Eric Krueger

Keep a Human in The Loop

6-minute read | Meta photo by Kier in Sight Archives on Unsplash

Human-in-the-loop (HITL) is a term of art used to refer to computer systems that require some sort of human interaction. It is used to describe the intentional participation of humans in some types of AI training and other simulations1. I think it's interesting that the term exists, but I'm only using it to represent my point: that we should consider the level of participation we have with modern technology; and, that staying engaged helps us make better decisions and enriches the human experience. We all should give continued attention to this often-overlooked issue.

For Better Decisions

Generally, HITL exists, because it produces better outcomes than the system in isolation. At least, it does currently2.

I'm fascinated by this topic. I'm fascinated by how (despite the advanced technology around us) sometimes the most elegant solution is just to put some human eyes on the problem. Like how recently, college admission committees noticed the best way to predict whether AI was used to write an admission essay was the presence of the word tapestry. Or how the easiest way to filter out spam sign-ups on BearBlog wasn't to completely automate the process but to build a process with a human at the center. Or how it continues to be very important to the AI industry to make sure humans stay involved in the training of new models.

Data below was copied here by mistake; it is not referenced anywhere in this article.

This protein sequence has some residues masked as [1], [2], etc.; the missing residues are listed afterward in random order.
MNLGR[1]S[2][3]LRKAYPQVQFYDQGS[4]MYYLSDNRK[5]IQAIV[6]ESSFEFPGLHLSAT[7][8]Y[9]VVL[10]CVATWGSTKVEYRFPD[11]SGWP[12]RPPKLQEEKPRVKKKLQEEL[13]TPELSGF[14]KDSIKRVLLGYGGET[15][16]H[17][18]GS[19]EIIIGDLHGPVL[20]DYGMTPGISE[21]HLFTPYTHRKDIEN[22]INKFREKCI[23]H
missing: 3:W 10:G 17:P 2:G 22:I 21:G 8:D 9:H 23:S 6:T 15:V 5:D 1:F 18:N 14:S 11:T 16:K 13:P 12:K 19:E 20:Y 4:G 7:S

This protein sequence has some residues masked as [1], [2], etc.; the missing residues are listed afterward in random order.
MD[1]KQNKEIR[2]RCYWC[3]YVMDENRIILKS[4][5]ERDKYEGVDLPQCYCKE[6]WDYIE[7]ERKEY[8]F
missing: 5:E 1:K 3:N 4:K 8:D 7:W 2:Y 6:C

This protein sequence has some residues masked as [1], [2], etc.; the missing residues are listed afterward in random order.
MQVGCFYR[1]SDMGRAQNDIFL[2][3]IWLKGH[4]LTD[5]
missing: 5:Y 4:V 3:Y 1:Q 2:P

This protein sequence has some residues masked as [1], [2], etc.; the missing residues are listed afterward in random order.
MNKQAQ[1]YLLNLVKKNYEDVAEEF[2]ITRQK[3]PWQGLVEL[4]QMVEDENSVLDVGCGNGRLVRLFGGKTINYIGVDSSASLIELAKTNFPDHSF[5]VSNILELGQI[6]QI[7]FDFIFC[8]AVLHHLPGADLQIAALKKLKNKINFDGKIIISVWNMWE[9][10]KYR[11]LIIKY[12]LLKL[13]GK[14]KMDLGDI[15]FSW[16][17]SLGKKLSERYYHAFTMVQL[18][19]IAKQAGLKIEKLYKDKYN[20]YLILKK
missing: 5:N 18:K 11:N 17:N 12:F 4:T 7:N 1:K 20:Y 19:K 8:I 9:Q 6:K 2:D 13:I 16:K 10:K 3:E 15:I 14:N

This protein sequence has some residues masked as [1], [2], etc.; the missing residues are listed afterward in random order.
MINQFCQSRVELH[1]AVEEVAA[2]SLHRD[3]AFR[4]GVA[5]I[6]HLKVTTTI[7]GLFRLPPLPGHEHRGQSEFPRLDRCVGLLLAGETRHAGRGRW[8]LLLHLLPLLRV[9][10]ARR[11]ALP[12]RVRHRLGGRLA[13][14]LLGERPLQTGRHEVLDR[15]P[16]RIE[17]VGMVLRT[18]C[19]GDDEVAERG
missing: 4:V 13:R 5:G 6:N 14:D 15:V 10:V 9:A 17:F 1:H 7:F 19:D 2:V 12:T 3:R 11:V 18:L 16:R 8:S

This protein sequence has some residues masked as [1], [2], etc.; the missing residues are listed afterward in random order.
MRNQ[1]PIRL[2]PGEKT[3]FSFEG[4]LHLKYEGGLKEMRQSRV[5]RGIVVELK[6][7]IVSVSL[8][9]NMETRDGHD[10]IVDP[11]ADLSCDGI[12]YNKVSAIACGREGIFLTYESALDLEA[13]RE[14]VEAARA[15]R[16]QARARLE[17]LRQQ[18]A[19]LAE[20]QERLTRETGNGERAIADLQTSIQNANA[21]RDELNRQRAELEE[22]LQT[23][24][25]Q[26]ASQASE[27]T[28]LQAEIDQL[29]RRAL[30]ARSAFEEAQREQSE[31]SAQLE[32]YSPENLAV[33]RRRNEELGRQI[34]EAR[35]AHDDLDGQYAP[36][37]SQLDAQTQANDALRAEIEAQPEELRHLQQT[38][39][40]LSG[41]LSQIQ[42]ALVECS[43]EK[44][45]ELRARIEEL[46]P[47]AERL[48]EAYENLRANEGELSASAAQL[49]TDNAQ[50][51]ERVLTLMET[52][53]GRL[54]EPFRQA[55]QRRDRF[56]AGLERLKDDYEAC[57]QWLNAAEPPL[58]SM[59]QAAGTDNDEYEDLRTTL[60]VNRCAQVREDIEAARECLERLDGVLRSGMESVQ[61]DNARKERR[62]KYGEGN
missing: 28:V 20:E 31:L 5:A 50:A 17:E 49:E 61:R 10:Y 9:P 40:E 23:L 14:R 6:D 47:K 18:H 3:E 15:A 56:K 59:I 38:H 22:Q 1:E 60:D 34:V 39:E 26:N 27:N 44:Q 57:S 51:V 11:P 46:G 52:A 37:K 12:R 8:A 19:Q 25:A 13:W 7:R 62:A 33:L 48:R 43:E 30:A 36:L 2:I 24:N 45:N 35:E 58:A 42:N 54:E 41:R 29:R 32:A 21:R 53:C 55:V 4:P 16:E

Humans bring a unique perspective and critical thinking abilities to the table. They can identify scenarios that may not have been considered by the AI. They can also provide valuable feedback on the accuracy and relevance of the results generated by AI algorithms. (Source)

In each of the cases above, the benefit is derived from the human element of the process.

My Example

I take this route to a coffee shop pretty regularly. In Red is nearly always the route suggested by GPS. Blue is an alternate I take sometimes, by way of a main highway called Mopac that is never suggested by GPS.

two alternate routes

Taking the suggested Red route, that final left turn onto Lamar is always backed up. It has a small left turn lane and poorly programmed light. During rush out it's often three or four cycles until cars get through, and it backs up for blocks. What a pain.

a painfully slow intersection

Meanwhile a few block back there's another option (the Blue route depicted above). While crossing the 38th Street bridge, if you look north you see that Mopac (a main highway) is packed. It matches what the GPS is saying (traffic is at a standstill, there's no way we'll go on that road!). However, it doesn't seem to be able to tell what lanes the cars are in3. Mopac is packed on the main bit (red, below during rush hour), but I only need to go up to 45th and then get off. There's almost always a (nearly) empty exit lane I can take free and clear of any backups (in blue, below).

Mopac, red is typically packed, blue is not

It saves me nearly 5 minutes every time.